Tiumen Oblast

Tiumen’ Oblast

 

a part of the RSFSR. Formed Aug. 14, 1944. Washed by the Kara Sea in the north; includes Khanty-Mansi and Iamal-Nenets autonomous okrugs and the islands of Belyi, Olenii, Sibiriakova, Vil’kitskogo, Shokal’skogo, and Neu-pokoeva. Area, 1,435,200 sq km. Population, 1,636,000 (1976). Tiumen’ Oblast is divided into 36 raions and has 13 cities and 30 urban-type settlements. The administrative center is the city of Tiumen’. The oblast was awarded the Order of Lenin of June 9, 1967.

Natural features. Tiumen’ Oblast is situated on the Western Siberian Plain, with elevations to 285 m in the Sibirskie Uvaly. In the west lie the eastern slopes of the Urals. The lower areas of the plain are swampy and contain many lakes. Petroleum and gas deposits were discovered in the oblast in the 1950’s and 1960’s; on the eastern slopes of the Urals there are deposits of brown coal, of iron and other ores, and of sand used in construction.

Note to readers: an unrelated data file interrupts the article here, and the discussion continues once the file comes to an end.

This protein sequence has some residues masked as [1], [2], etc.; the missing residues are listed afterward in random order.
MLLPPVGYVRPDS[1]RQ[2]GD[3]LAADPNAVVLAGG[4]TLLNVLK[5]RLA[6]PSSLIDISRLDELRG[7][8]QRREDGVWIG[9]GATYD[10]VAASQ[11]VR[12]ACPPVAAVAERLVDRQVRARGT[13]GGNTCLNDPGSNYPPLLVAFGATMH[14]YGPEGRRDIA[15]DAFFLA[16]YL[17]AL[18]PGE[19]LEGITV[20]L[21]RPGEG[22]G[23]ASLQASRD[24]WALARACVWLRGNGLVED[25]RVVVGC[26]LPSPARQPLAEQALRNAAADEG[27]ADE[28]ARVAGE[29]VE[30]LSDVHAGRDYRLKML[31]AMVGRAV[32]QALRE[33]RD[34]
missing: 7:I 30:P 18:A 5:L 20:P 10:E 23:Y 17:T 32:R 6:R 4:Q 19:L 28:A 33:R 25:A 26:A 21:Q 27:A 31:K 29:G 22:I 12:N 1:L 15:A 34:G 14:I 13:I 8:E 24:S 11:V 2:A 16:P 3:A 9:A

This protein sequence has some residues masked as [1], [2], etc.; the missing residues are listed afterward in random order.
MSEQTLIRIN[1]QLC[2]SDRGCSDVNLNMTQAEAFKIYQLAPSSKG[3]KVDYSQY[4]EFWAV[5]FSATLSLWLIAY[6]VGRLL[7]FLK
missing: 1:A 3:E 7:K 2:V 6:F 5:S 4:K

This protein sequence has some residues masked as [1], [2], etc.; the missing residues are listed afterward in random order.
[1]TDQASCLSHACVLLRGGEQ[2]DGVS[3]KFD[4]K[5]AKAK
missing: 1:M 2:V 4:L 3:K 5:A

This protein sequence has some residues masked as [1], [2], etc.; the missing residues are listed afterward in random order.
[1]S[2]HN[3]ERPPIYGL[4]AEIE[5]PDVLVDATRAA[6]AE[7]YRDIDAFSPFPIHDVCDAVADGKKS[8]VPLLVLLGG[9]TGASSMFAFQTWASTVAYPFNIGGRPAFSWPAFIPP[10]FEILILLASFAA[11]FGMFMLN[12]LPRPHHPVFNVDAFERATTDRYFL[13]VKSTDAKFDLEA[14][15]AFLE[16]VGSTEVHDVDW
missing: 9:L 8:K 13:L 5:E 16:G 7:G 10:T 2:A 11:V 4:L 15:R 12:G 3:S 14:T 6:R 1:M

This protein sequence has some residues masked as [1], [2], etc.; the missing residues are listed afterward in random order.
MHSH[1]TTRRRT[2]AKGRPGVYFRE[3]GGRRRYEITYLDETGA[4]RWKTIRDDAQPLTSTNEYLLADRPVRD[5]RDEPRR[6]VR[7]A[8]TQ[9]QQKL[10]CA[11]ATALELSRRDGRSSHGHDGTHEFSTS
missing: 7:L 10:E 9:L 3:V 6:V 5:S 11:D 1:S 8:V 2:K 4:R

The climate is continental. Winters in the north are long and cold, with an average January temperature of –28.9°C (at the settlement of Tazovskii). Summers are short and cool, with an average July temperature ranging from 15.3°C (at the village of Tarko-Sale) to 3.6°C (on Belyi Island). In the central part of the oblast the average January temperature is -23.3°C (in Kazym), and the average July temperature ranges from 15.9°C (at the settlement of Berezovo) to 17.6°C (in Khanty-Mansiisk). In the south the average January temperature is –18.6°C (in Ishim) or –16.7°C (in Tiumen’); the average July temperature is 18.6°C (in Tiumen’). Annual precipitation ranges from 222 mm to 577 mm. Permafrost is widespread in the north; the growing season in the south ranges from 157 to 162 days, and in Khanty-Mansi Autonomous Okrug, from 115 to 125 days.

The principal river in Tiumen’ Oblast is the Ob’ (approximately 1,500 km long), with its largest tributary, the Irtysh (approximately 900 km). The main tributaries of the Ob’ are the Bol’-shoi Iugan, Bol’shoi Salym, and Severnaia Sos’va on the left, and the Vakh, Kazym, and Polui on the right. In the northeast is the Nadym River, as well as the Taz and Pur rivers, which empty into Taz Bay. Of the oblast’s numerous lakes, the largest are located on Iamal Peninsula and in the south; they include Lakes Iarato Pervoe, Shuryshkarskii Sor, and Bol’shoi Uvat.